The quantitative human chorionic gonadotropin (hCG) blood test measures the level of hCG hormone present in a blood sample. HCG is a hormone that is produced during pregnancy. The hCG quantitative test is also known as quantitative serial beta hCG, repeat quantitative beta hCG, beta-hCG blood test, and quantitative blood pregnancy test.
Human chorionic gonadotropin, or hCG, is a hormone produced during pregnancy. The hormone is made by cells that form the placenta, the sac that nourishes the egg after fertilization and attaches to the uterine wall.
HCG can first be detected in a blood sample approximately 11 days after conception. Levels of hCG continue to double every 72 hours and reach their peak around eight to eleven weeks after conception. HCG levels then decline and level off, remaining steady for the rest of the pregnancy.
The hCG quantitative test is performed to:
- confirm pregnancy
- determine the age of the fetus
- diagnose abnormal pregnancies, such as ectopic pregnancy
- diagnose a potential miscarriage
- screen for Down syndrome
The hCG quantitative test measures the level of hCG hormone in a blood sample. A health professional takes a blood sample by following these steps:
- An elastic band is wrapped around your upper arm to stop the blood flow and to make the veins in your arm more visible so the needle can be inserted easier.
- A vein is located and the skin around the vein is cleaned with alcohol.
- The needle is inserted into the vein and a tube is attached to the end of the needle to collect the blood.
- After enough blood is collected, the elastic band is removed from your arm.
- As the needle is removed, cotton or gauze is placed onto the puncture site.
- Pressure is applied to the cotton or gauze and it is secured with a bandage.
While the needle is being inserted, you may feel a brief stinging or pinching sensation, or you may not feel anything at all. When the needle is in the vein, you may feel minor discomfort or stinging. Afterward, you may feel some mild throbbing at the puncture site.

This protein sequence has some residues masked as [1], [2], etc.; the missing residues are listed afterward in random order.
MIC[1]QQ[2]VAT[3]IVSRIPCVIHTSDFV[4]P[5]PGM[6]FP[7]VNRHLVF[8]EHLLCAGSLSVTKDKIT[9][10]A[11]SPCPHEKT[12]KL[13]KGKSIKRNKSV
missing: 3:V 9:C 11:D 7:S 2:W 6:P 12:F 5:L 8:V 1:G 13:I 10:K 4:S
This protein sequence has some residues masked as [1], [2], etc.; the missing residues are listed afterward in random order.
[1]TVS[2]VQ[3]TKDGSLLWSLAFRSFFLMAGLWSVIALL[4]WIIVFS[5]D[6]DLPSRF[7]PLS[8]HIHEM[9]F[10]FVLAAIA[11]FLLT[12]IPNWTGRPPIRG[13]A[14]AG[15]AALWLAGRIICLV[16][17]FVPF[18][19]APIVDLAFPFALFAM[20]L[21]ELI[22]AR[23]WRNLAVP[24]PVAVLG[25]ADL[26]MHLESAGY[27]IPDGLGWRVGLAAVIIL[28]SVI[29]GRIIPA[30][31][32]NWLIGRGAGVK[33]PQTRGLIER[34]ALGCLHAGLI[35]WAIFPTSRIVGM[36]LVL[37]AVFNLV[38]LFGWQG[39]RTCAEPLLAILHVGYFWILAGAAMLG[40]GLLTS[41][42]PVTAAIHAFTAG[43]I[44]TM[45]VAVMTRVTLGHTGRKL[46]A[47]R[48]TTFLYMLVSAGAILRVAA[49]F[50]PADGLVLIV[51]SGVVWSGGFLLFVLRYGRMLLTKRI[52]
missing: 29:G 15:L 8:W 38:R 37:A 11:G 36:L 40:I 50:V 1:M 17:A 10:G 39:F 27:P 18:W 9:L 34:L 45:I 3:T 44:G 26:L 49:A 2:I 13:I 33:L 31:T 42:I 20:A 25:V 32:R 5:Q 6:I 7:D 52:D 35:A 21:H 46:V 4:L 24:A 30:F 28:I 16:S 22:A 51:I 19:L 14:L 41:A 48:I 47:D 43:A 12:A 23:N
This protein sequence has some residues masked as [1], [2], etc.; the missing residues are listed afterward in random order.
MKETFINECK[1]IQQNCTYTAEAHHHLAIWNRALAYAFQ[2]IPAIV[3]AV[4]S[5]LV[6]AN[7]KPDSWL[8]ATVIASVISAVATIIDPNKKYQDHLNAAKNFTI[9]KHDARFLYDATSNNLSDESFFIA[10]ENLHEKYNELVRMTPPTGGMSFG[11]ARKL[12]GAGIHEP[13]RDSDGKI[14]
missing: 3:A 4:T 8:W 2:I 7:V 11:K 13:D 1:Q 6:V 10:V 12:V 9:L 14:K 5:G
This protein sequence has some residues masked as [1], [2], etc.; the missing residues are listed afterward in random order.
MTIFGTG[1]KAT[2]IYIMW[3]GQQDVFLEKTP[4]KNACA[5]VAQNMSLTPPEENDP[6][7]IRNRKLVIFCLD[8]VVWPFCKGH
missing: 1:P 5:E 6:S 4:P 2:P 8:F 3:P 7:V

After hCG levels have been measured in the blood sample, the results are sent to your doctor who may request an appointment with you to discuss the results of the test.
There are no particular preparations required for the hCG quantitative test.
Risks involved with having blood taken are minimal. There may be a small amount of bruising where the needle was inserted, which can be minimized by applying pressure to the area for several minutes after the needle is removed.
In very rare cases the following may occur:
- excessive bleeding
- light-headedness or fainting
- hematoma (blood accumulating under the skin)
- infection at the needle site
Normal hCG levels during pregnancy:
Levels of hCG in weeks from last menstrual period (LMP):
- Three weeks LMP: 5 to 50 mIU/ml*
- Four weeks LMP: 5 to 426 mIU /ml
- Five weeks LMP: 18 to 7,340 mIU /ml
- Six weeks LMP: 1,080 to 56,500 mIU /ml
- Seven to eight weeks LMP: 7,650 to 229,000 mIU /ml
- 9 to 12 weeks LMP: 25,700 to 288,000 mIU /ml
- 13 to 16 weeks LMP: 13,300 to 254,000 mIU /ml
- 17 to 24 weeks LMP: 4,060 to 165,400 mIU /ml
- 25 to 40 weeks LMP: 3,640 to 117,000 mIU /ml
- non-pregnant females: <5.0 mIU /ml
- postmenopausal females: <9.5 mIU /ml
*The hCG hormone is measured in milli-international units per milliliter (mIU /ml).
Lower-than-normal hCG levels could mean:
- miscalculation of pregnancy dating
- possible miscarriage or blighted ovum
- ectopic pregnancy
Higher-than-normal hCG levels could mean:
- miscalculation of pregnancy dating
- molar pregnancy
- multiple pregnancy (twins, triplets, etc.)
Because hCG levels change so quickly during early pregnancy, the hCG quantitative test should be repeated within 48 to 72 hours to observe how the hormone level is changing.